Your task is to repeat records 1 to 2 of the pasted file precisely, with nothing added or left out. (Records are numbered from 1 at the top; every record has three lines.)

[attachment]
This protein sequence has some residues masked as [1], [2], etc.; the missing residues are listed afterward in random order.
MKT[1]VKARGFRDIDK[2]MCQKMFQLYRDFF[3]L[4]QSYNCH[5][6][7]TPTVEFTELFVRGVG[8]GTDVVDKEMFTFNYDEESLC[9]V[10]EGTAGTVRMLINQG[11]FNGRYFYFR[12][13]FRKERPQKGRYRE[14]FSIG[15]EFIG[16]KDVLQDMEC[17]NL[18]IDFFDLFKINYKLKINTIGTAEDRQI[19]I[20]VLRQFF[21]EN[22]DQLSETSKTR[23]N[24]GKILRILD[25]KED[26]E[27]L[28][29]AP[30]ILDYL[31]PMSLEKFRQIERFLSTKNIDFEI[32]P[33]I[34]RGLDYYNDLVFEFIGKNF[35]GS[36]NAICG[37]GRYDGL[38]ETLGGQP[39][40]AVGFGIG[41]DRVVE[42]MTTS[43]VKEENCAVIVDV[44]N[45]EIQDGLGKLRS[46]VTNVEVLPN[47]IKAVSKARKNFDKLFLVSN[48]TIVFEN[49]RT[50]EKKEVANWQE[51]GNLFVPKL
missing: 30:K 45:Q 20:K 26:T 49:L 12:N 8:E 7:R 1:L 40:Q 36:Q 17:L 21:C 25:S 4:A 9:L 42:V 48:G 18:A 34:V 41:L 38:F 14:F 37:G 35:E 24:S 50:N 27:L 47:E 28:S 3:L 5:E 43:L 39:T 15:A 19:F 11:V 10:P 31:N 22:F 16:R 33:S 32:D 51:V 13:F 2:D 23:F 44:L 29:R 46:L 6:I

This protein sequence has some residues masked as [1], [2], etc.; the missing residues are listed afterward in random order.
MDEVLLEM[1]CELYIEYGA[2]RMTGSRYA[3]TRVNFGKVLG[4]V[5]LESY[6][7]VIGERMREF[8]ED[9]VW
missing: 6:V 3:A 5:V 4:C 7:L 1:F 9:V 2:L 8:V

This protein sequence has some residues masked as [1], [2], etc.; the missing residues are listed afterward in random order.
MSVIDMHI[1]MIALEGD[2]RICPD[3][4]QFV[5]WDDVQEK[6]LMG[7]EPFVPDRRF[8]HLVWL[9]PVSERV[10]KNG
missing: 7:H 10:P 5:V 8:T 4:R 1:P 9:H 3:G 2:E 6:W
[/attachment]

This protein sequence has some residues masked as [1], [2], etc.; the missing residues are listed afterward in random order.
MKT[1]VKARGFRDIDK[2]MCQKMFQLYRDFF[3]L[4]QSYNCH[5][6][7]TPTVEFTELFVRGVG[8]GTDVVDKEMFTFNYDEESLC[9]V[10]EGTAGTVRMLINQG[11]FNGRYFYFR[12][13]FRKERPQKGRYRE[14]FSIG[15]EFIG[16]KDVLQDMEC[17]NL[18]IDFFDLFKINYKLKINTIGTAEDRQI[19]I[20]VLRQFF[21]EN[22]DQLSETSKTR[23]N[24]GKILRILD[25]KED[26]E[27]L[28][29]AP[30]ILDYL[31]PMSLEKFRQIERFLSTKNIDFEI[32]P[33]I[34]RGLDYYNDLVFEFIGKNF[35]GS[36]NAICG[37]GRYDGL[38]ETLGGQP[39][40]AVGFGIG[41]DRVVE[42]MTTS[43]VKEENCAVIVDV[44]N[45]EIQDGLGKLRS[46]VTNVEVLPN[47]IKAVSKARKNFDKLFLVSN[48]TIVFEN[49]RT[50]EKKEVANWQE[51]GNLFVPKL
missing: 30:K 45:Q 20:K 26:T 49:L 12:N 8:E 7:R 1:L 40:Q 36:Q 17:L 21:C 25:S 4:A 9:L 42:V 48:G 18:A 34:V 41:L 38:F 14:F 37:G 35:E 24:S 50:N 27:L 47:E 28:S 3:L 5:E 43:L 39:T 15:A 19:F 11:V 10:P 31:N 22:F 16:R 33:S 32:D 51:V 13:F 2:D 23:F 44:L 29:R 46:L 6:I

This protein sequence has some residues masked as [1], [2], etc.; the missing residues are listed afterward in random order.
MDEVLLEM[1]CELYIEYGA[2]RMTGSRYA[3]TRVNFGKVLG[4]V[5]LESY[6][7]VIGERMREF[8]ED[9]VW
missing: 6:V 3:A 5:V 4:C 7:L 1:F 9:V 2:L 8:V